Rock Hill airport plan upsets neighbors
From his backyard on Ulverston Drive, Robert Hinson can hear crickets chirping, wind rustling through the oak trees ... and private jets rumbling overhead as they swoop down from the sky.
"It's a city setting with a country aspect," is how Hinson describes the house he had custom-built seven years ago in Rock Hill's Stafford Park subdivision. "Until one of them planes comes in."
For Hinson and hundreds of his neighbors in northwest Rock Hill, the sound is about to get a lot more familiar.
The city and county are moving closer to building a 1,000-foot runway extension at the Rock Hill/York County Airport that aims to attract more corporate jets and charter aircraft. Over the next 15 years, takeoffs and landings are expected to double their current levels to 88,000 per year.
Construction is at least five years away, but the plans are already stirring fears among Hinson and others who live just beyond the runway. Many neighbors oppose a new proposal for tighter property rules around the airport because, in their view, the rules will drive down home values and open the way to even more jet traffic.
Local officials plan to impose an "airport overlay district" that dictates such rules as how high buildings can reach and how close they can stand to each other. More than 500 property owners likely are to be affected.
The district is expected to improve the city's chances for getting state and federal assistance to pay for the $14 million runway extension.
Neighbors particularly are worried about a requirement that people buying or selling homes inside designated "noise zones" must sign forms acknowledging an airport is nearby.
"It's almost like having a Wal-Mart come into your neighborhood," Rick Schnroeder told the city's Planning Commission last week. "It would be a big decrease in our values."
Some neighbors aren't as focused on home prices. They just don't want more jets buzzing their rooftops.
"My patio doors shake at night when the planes come in," said Carol Stroud, who moved into her home in 1967. "One of these days, one of these big planes, instead of making a big noise overhead, it's going to be in your cotton-picking backyard, and somebody's going to get killed."
Key to luring businesses, jobs
For Rock Hill's business community, the benefits of a larger airport are clear. Longer runways offer a prized amenity to companies scouting for places to relocate. That's because jets need certain lengths of pavement to get up to takeoff speeds.
"We lose business on hot summer days," airport director Eric Ramsdell said. "The air is thinner, the engines don't produce as much power. It's kind of like taking your airplane to the highest mountain in the country. They just require more runway to get airborne."
For the city, the added traffic also translates into potential for higher tax revenues from aircraft owners who pay to park their planes here. It is "the proverbial goose that could lay the golden egg for our airport," City Manager Carey Smith wrote in a recent memo to City Council members.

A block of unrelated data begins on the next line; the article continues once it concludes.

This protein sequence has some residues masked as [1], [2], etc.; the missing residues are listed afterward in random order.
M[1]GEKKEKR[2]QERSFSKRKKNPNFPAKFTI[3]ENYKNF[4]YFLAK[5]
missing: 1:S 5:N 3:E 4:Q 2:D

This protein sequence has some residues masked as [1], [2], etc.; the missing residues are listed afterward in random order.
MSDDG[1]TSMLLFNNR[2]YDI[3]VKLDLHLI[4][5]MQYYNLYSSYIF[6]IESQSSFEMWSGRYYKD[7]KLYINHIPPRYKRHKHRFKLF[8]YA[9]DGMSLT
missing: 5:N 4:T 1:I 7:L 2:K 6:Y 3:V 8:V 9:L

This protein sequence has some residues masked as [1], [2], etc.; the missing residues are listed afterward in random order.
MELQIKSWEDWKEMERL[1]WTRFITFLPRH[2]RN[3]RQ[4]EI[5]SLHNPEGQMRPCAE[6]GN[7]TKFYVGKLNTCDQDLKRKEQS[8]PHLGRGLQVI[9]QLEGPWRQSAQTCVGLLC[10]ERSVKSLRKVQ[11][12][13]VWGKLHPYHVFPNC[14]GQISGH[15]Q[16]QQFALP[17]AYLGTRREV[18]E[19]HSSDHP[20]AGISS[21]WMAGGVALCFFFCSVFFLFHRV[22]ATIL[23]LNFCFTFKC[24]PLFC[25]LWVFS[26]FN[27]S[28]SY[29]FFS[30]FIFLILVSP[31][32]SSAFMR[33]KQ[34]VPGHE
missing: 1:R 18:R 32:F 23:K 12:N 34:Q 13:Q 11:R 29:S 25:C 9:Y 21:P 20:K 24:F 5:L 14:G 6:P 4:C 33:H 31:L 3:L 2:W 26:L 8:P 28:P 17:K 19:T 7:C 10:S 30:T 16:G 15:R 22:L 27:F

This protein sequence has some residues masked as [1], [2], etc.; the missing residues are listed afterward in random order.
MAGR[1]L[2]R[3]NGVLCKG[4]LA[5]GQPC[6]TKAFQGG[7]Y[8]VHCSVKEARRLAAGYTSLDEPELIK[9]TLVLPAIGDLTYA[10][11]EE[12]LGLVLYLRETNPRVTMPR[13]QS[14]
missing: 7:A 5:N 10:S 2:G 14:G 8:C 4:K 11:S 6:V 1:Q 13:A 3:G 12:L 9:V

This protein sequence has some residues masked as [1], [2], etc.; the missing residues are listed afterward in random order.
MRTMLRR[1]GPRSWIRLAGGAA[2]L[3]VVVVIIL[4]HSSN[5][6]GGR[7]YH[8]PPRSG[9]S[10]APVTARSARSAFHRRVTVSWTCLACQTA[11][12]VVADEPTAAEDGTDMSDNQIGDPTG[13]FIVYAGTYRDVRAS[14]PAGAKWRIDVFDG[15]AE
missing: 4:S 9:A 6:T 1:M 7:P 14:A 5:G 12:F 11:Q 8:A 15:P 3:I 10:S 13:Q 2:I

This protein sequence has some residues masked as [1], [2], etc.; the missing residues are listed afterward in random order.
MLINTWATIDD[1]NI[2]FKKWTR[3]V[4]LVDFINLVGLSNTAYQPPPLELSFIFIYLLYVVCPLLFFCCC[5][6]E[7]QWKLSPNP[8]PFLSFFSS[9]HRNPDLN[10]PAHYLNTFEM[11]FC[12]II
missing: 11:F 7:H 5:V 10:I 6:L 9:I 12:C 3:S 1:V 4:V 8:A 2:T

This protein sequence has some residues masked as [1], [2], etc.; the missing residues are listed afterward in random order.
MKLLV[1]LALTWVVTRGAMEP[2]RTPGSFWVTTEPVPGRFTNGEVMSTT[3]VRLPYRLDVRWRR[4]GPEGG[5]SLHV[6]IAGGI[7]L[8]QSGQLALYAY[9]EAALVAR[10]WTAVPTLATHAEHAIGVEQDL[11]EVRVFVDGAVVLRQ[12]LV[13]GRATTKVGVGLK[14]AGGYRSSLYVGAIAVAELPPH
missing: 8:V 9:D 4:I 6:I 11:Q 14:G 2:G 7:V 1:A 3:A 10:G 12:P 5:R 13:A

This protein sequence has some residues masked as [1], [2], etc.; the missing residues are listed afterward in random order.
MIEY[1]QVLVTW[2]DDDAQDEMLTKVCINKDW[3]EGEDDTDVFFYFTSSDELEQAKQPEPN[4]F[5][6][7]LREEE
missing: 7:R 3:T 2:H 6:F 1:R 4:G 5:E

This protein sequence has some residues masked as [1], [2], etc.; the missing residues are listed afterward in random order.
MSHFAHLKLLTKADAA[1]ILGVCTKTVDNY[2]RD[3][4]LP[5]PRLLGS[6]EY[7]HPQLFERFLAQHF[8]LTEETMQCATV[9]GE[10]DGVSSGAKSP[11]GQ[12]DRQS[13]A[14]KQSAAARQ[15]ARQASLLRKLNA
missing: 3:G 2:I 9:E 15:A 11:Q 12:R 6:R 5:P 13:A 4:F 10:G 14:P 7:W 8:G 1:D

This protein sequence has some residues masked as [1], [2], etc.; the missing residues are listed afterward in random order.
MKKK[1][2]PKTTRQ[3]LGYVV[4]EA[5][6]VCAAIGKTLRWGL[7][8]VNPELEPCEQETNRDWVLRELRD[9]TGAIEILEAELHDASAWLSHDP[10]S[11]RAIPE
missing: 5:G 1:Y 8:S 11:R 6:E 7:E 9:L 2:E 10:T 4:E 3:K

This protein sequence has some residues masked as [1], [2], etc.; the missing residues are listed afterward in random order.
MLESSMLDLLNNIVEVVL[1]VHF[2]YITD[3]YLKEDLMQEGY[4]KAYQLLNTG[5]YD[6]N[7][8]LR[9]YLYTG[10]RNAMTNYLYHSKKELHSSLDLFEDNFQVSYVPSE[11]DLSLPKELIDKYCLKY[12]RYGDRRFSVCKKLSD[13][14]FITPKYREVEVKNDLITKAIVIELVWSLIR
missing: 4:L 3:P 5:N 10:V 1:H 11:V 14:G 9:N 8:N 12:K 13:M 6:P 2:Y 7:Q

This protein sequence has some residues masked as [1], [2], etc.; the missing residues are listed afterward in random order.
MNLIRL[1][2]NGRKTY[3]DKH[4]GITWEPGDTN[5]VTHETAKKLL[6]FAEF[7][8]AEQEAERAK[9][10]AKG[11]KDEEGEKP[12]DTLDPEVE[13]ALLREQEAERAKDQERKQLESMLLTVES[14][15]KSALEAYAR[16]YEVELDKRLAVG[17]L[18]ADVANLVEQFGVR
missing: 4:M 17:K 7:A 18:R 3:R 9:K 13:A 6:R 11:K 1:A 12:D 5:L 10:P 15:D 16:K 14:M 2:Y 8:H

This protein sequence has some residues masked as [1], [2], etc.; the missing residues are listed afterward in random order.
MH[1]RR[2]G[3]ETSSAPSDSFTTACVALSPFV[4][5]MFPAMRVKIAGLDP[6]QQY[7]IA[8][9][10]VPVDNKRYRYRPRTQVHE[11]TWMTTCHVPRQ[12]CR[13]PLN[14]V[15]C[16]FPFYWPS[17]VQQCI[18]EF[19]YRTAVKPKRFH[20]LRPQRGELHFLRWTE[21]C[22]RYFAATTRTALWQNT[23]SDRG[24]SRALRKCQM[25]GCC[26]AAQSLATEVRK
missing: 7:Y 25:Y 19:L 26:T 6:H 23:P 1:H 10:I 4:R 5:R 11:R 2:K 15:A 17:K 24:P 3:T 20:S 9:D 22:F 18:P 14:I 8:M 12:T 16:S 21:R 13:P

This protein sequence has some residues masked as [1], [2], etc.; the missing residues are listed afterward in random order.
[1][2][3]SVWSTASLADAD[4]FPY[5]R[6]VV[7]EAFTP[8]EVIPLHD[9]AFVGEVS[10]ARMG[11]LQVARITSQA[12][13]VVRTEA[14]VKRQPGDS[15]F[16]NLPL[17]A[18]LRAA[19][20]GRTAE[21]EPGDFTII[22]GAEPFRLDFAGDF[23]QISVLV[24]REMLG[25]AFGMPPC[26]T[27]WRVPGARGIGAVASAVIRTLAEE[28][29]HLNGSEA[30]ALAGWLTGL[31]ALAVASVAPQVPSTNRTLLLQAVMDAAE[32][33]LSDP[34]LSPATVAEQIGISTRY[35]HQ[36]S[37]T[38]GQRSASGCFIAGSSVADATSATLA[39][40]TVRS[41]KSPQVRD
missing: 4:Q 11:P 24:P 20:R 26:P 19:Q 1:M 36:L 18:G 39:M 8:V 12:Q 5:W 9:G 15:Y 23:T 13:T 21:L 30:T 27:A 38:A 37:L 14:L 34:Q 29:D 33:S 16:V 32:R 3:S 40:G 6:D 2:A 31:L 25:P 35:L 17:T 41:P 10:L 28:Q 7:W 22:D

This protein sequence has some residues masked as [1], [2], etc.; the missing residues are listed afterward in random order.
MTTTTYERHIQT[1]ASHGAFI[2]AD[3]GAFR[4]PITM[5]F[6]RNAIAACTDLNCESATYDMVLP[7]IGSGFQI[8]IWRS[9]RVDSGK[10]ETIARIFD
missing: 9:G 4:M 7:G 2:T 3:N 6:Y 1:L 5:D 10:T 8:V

City and county officials openly acknowledge they allowed too many homes to be built too close to the airport. In the past eight years, more than 230 homes have gone up along the airport's western side in neighborhoods such as Pennington Place and Chelsea Woods.
"That's a good example of how not to zone," said S.C. aeronautics director Michael O'Donnell as he toured the facility two years ago.
The decisions were made mostly in the late 1990s before many leaders realized the airport's potential. In more recent years, smaller, non-commercial jetways have soared in popularity among corporate travelers because they require fewer security checks and shorter takeoff lines.
Business executives can touch down in Rock Hill and get to uptown Charlotte faster than if they use Charlotte-Douglas International Airport, as local boosters like to point out.
"Quite frankly, this is probably a result of an issue falling between the cracks," Planning Commission Chairman Tom Roper said in 2005, referring to subdivisions approved earlier. "When developers came in seeking development, there wasn't a whole lot we could do about it."
Caught in the middle
Neighbors knew the airport was there when they moved in. Their contention is that the prospect of more traffic has taken them by surprise. Elsie Davis moved two years ago from Florida to be closer to her daughter.
"We were not told anything except, 'Oh, this isn't a busy airport,'" Davis said. "Now, we hear jets coming in. Today, they must have changed their flight patterns because they were coming right over our house."
The new zoning rules are winning praise from the state's aviation planner.
"This is one of the best zoning plans I have reviewed in my 29 years of state service," state official John Floyd wrote to the city in December. "I mean, you have covered everything that we and the FAA look for. It's obvious someone has done a lot of homework and research and held community meetings."
Those meetings aren't over. Dozens of neighbors plan to press their case in coming weeks. As they do, airport director Ramsdell said he'll try to make the best of whatever circumstances he's dealt.
"What's here is here," he said. "When I came on scene (in 2006), the homes were pretty much in place. The airport needs to be a good neighbor. We have a responsibility, too. And we don't take that lightly."
Airport by the numbers
Number of takeoffs and landings expected at the airport this year, including military, flight school and corporate jets
Number of takeoffs and landings projected 15 years from now
Length, in feet, of a planned runway extension that would attract more corporate jet traffic